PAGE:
Though the issue of scarcity of medical professionals is plaguing India—according to WHO data, the country has only 80 medicos per lakh population compared to 130 in China; this too falls to 36 if one ignores those without medical qualification—there is a much bigger problem related to the quality of doctors. Since 2010, at least 69 Indian medical colleges and teaching hospitals have been accused of cheating, rigging entrance exams or accepting bribes to admit students. However, the government may have found a way to beat this. The health ministry has recommended amending the Indian Medical Council Act to make a National Exit Examination (NEXT) mandatory for all graduates to start their practice. Under the new system, all graduates will be required to clear the exit test to be eligible for any job across the country. What’s more, NEXT would serve as an entrance test for those applying for post-graduate studies, with 50% seats reserved for those serving as medical officers with three years of experience in remote and/or difficult areas.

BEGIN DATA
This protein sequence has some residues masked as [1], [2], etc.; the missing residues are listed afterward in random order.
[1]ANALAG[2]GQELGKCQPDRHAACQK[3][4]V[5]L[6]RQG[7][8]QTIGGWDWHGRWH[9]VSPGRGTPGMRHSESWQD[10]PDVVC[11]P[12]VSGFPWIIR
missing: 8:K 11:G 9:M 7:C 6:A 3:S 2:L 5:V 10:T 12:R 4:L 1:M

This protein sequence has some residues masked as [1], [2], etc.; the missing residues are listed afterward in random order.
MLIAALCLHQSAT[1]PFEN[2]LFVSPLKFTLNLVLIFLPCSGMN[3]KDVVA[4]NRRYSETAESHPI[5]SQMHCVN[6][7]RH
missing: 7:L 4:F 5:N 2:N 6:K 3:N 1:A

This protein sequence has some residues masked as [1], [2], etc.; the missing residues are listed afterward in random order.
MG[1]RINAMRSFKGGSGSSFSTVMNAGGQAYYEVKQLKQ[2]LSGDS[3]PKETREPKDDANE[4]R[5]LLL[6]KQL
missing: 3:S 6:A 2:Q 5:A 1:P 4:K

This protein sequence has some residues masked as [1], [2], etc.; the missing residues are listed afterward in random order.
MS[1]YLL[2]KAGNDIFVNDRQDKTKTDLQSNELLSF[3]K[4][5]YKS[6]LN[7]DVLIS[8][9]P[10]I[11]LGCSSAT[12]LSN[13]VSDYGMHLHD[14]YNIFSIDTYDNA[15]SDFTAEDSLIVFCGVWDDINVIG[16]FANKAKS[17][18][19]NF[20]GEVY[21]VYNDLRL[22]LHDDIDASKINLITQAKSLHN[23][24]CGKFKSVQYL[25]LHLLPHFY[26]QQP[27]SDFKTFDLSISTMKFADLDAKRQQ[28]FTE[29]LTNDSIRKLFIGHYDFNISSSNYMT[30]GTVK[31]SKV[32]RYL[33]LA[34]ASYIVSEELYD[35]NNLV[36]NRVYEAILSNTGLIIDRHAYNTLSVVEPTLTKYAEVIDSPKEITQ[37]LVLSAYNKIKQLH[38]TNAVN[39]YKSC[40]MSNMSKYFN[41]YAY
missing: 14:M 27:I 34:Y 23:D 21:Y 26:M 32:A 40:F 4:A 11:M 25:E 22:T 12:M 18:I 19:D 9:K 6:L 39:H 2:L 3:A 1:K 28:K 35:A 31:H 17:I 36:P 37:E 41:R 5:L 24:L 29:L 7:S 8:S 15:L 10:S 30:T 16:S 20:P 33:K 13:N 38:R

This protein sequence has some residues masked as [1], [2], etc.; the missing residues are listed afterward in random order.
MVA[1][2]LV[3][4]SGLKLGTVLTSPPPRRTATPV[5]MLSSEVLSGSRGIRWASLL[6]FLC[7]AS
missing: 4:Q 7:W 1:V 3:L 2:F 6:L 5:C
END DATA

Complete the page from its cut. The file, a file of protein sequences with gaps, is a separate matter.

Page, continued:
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The move would provide a much needed impetus to healthcare in rural areas, where there is a dearth of doctors and medical facilities. Critics would argue that medical acuity cannot be decided on the basis of one test, but there is a need to improve the standards in the country. An exit test would ensure that. The test will also serve as a dipstick for assessing the quality of the colleges. Any college with more than 80% students clearing the test would figure higher in rankings. The government just needs to steer clear of the kind of reservation it has been pushing so far.